Thursday, October 6, 2011
Planning Ahead for the Holidays
If you look at a calendar, it's only early October, but if you look in a lot of stores, they are running out of Halloween decorations and have had some Christmas stuff out for quite a while. Stores seem to run on a faster calendar than most of us use.
Nevertheless, this is really a good time to look ahead to the holidays coming up in November and December. While we only recently had our last 100 degree day here in North Texas, it won't be long before the weather cools and family holiday disputes heat up. Fortunately, there are some things you can do to minimize holiday stress in divorced or divorcing families. Here are my suggestions:
1. Start by looking at the court order or agreement. While there are some standardized possession schedules we use in Texas, they are often customized, particularly in temporary orders and in Collaborative Law agreements. Often, the schedules change every other year, so you should begin by confirming which schedule applies this year.
2. Give any notices now that are required. Sure, it's early, but it will help you and other family members to start working on scheduling. There's no harm in giving proper notices 30 or 60 days ahead. It will allow adjustments or corrections, if they are needed.
3. Start making travel plans. We all know that buying tickets early usually gets the best prices. Actually, it might have been better to get your November-December tickets back in August or September. Don't wait any longer for the best deals!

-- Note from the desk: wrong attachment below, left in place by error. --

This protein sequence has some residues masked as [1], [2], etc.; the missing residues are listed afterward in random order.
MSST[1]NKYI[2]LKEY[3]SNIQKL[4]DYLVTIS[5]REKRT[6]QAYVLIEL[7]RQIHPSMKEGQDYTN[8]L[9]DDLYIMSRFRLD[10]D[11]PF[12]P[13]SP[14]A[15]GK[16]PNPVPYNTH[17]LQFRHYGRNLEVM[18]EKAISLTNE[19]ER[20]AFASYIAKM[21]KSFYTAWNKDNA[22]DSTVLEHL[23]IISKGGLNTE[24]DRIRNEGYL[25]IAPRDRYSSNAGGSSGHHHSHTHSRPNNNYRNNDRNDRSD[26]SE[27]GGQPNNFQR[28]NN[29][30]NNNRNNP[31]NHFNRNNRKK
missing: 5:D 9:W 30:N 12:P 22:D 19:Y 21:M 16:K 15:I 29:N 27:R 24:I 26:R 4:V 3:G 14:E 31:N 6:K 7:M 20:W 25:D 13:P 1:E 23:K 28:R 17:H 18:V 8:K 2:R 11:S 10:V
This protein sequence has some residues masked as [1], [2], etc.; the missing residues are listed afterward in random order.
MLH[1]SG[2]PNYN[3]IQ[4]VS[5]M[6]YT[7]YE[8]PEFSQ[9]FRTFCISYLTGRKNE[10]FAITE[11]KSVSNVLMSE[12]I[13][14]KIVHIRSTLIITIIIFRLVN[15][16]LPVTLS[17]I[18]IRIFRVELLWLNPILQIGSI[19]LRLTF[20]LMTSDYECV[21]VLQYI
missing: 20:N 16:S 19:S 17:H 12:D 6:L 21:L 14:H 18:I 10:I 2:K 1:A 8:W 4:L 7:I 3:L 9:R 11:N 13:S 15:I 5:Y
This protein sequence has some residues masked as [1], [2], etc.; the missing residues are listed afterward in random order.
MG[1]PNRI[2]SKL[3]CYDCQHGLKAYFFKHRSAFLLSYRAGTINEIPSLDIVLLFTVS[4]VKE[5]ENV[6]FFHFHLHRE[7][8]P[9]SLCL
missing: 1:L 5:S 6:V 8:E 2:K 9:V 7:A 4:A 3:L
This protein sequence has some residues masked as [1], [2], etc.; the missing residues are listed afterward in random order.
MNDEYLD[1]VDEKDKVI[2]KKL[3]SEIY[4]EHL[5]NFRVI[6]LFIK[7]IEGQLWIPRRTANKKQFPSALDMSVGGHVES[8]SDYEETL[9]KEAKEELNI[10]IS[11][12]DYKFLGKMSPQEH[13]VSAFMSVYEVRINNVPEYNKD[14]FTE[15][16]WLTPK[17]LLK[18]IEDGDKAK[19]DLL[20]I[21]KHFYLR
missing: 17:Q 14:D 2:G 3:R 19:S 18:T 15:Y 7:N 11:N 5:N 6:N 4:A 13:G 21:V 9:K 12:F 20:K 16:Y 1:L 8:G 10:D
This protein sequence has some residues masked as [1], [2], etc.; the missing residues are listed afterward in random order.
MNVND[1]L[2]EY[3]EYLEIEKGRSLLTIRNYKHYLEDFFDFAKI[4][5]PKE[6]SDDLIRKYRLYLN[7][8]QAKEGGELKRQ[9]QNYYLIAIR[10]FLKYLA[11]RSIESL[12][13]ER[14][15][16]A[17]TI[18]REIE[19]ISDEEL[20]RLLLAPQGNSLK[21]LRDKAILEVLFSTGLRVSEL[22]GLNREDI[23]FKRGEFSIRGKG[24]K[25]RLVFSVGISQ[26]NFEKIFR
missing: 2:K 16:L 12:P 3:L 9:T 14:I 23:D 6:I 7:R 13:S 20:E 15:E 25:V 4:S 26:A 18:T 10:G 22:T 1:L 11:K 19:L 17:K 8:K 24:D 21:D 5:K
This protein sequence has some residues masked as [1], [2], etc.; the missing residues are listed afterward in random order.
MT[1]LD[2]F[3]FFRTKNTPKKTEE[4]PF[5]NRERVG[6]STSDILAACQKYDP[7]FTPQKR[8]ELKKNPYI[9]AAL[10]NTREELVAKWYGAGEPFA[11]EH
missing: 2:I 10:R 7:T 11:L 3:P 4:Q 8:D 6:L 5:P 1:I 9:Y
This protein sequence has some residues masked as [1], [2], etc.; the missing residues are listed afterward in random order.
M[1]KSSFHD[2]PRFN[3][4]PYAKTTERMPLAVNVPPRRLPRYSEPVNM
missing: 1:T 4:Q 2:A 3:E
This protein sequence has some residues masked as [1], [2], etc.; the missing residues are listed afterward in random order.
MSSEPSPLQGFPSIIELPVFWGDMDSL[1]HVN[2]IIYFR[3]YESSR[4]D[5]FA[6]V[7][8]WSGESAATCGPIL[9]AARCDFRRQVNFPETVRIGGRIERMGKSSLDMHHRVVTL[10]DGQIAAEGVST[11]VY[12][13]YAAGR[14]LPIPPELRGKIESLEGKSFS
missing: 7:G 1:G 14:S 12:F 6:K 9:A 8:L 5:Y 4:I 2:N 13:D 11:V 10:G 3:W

4. Start negotiating early if you need to change the schedule or any details. That allows time for the other side to think about your request and time to make changes before their plans are set in stone. Plus, sometimes it takes a while to negotiate, and this gives you the time you may need.
5. Be willing to adjust your plans around the schedule and needs of the kids and the other parent. Being able to compromise will normally result in a bigger pay-back later. Being unwilling to compromise may result in a big pay-back later of a different kind.
6. Meet with your lawyer early for answers and preparation, if necessary. I can assure you that your lawyer will appreciate an early start before the courts get clogged up with last-minute custody and visitation fights. Going to court early, before the holiday season, will give you a better chance of being heard by a judge who has time to listen to you. Sometimes the courts shut down near the holidays and sometimes they get overwhelmed by hearings. If you have something important to be decided, you want the judge to have the time to give you a good hearing.
7. Whatever schedule you end up following, be sure the kids know about it well in advance. It can be fun just telling the kids about what they will be doing. You can set the tone with positive expectations for the kids by being encouraging no matter whether the kids are with you or the other parent. On the other hand, if the kids are facing doing something that is not their favorite, you can help them get over it so it doesn't ruin the holiday. Be careful how and what you tell the children. Take the high road and help them see the positive side.
Take a little time now to review your situation and make plans for the holidays. That will allow you to have a much more enjoyable and less stressful holiday season!